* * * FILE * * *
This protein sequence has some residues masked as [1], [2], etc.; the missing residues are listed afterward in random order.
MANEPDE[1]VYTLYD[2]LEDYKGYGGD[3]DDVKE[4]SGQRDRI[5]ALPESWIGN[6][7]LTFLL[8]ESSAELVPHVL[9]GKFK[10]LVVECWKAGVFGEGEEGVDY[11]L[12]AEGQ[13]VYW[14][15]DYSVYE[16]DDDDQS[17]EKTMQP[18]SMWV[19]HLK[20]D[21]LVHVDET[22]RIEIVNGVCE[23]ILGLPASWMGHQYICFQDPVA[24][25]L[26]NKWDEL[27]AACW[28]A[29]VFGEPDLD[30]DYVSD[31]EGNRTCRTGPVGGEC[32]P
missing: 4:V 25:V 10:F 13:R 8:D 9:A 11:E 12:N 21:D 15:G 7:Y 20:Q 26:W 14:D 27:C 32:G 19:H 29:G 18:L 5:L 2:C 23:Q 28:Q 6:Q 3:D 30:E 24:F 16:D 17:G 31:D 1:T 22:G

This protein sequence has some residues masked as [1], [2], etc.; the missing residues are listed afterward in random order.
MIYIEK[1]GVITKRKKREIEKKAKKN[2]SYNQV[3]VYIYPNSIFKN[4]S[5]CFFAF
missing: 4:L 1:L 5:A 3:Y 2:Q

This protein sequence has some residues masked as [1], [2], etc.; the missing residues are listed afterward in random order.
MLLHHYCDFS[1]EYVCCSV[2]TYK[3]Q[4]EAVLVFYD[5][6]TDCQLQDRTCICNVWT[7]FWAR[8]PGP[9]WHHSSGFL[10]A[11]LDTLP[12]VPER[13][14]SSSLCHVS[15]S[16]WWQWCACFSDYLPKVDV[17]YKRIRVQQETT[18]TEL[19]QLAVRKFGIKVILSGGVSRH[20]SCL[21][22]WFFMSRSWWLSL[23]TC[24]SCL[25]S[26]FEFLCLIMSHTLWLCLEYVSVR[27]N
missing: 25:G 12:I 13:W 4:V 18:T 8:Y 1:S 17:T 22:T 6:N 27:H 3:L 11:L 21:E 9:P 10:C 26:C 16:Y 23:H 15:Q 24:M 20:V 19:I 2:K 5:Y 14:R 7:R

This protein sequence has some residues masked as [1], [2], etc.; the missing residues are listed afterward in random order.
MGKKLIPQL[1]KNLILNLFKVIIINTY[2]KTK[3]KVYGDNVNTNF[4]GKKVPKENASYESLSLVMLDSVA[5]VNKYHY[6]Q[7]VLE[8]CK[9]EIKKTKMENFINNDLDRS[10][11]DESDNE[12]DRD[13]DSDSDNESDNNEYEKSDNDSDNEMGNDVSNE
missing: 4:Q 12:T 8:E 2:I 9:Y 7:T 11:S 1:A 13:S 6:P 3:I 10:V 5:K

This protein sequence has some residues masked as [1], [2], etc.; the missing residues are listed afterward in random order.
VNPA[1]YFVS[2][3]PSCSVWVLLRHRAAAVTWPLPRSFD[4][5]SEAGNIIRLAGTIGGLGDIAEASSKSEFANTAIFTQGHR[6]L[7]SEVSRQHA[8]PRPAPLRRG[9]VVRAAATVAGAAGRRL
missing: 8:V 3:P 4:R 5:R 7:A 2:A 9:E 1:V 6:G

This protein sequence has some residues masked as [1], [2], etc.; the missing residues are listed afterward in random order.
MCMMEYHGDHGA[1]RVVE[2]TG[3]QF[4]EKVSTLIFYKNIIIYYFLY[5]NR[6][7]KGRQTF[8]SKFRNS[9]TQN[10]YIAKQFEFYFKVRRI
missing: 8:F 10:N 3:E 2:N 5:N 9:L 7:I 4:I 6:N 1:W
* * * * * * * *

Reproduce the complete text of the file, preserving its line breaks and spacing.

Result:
This protein sequence has some residues masked as [1], [2], etc.; the missing residues are listed afterward in random order.
MANEPDE[1]VYTLYD[2]LEDYKGYGGD[3]DDVKE[4]SGQRDRI[5]ALPESWIGN[6][7]LTFLL[8]ESSAELVPHVL[9]GKFK[10]LVVECWKAGVFGEGEEGVDY[11]L[12]AEGQ[13]VYW[14][15]DYSVYE[16]DDDDQS[17]EKTMQP[18]SMWV[19]HLK[20]D[21]LVHVDET[22]RIEIVNGVCE[23]ILGLPASWMGHQYICFQDPVA[24][25]L[26]NKWDEL[27]AACW[28]A[29]VFGEPDLD[30]DYVSD[31]EGNRTCRTGPVGGEC[32]P
missing: 4:V 25:V 10:F 13:R 8:D 9:A 11:E 12:N 21:D 15:G 7:Y 20:Q 26:W 14:D 27:C 32:G 19:H 29:G 18:L 5:L 2:C 23:Q 28:Q 6:Q 3:D 30:E 24:F 16:D 17:G 31:D 1:T 22:G

This protein sequence has some residues masked as [1], [2], etc.; the missing residues are listed afterward in random order.
MIYIEK[1]GVITKRKKREIEKKAKKN[2]SYNQV[3]VYIYPNSIFKN[4]S[5]CFFAF
missing: 4:L 1:L 5:A 3:Y 2:Q

This protein sequence has some residues masked as [1], [2], etc.; the missing residues are listed afterward in random order.
MLLHHYCDFS[1]EYVCCSV[2]TYK[3]Q[4]EAVLVFYD[5][6]TDCQLQDRTCICNVWT[7]FWAR[8]PGP[9]WHHSSGFL[10]A[11]LDTLP[12]VPER[13][14]SSSLCHVS[15]S[16]WWQWCACFSDYLPKVDV[17]YKRIRVQQETT[18]TEL[19]QLAVRKFGIKVILSGGVSRH[20]SCL[21][22]WFFMSRSWWLSL[23]TC[24]SCL[25]S[26]FEFLCLIMSHTLWLCLEYVSVR[27]N
missing: 25:G 12:I 13:W 4:V 18:T 8:Y 1:S 17:T 22:T 6:N 27:H 3:L 11:L 21:E 9:P 10:C 26:C 16:Y 23:H 15:Q 24:M 20:V 19:I 2:K 5:Y 14:R 7:R

This protein sequence has some residues masked as [1], [2], etc.; the missing residues are listed afterward in random order.
MGKKLIPQL[1]KNLILNLFKVIIINTY[2]KTK[3]KVYGDNVNTNF[4]GKKVPKENASYESLSLVMLDSVA[5]VNKYHY[6]Q[7]VLE[8]CK[9]EIKKTKMENFINNDLDRS[10][11]DESDNE[12]DRD[13]DSDSDNESDNNEYEKSDNDSDNEMGNDVSNE
missing: 4:Q 12:T 8:E 2:I 9:Y 7:T 11:S 1:A 13:S 6:P 3:I 10:V 5:K

This protein sequence has some residues masked as [1], [2], etc.; the missing residues are listed afterward in random order.
VNPA[1]YFVS[2][3]PSCSVWVLLRHRAAAVTWPLPRSFD[4][5]SEAGNIIRLAGTIGGLGDIAEASSKSEFANTAIFTQGHR[6]L[7]SEVSRQHA[8]PRPAPLRRG[9]VVRAAATVAGAAGRRL
missing: 8:V 3:P 4:R 5:R 7:A 2:A 9:E 1:V 6:G

This protein sequence has some residues masked as [1], [2], etc.; the missing residues are listed afterward in random order.
MCMMEYHGDHGA[1]RVVE[2]TG[3]QF[4]EKVSTLIFYKNIIIYYFLY[5]NR[6][7]KGRQTF[8]SKFRNS[9]TQN[10]YIAKQFEFYFKVRRI
missing: 8:F 10:N 3:E 2:N 5:N 9:L 7:I 4:I 6:N 1:W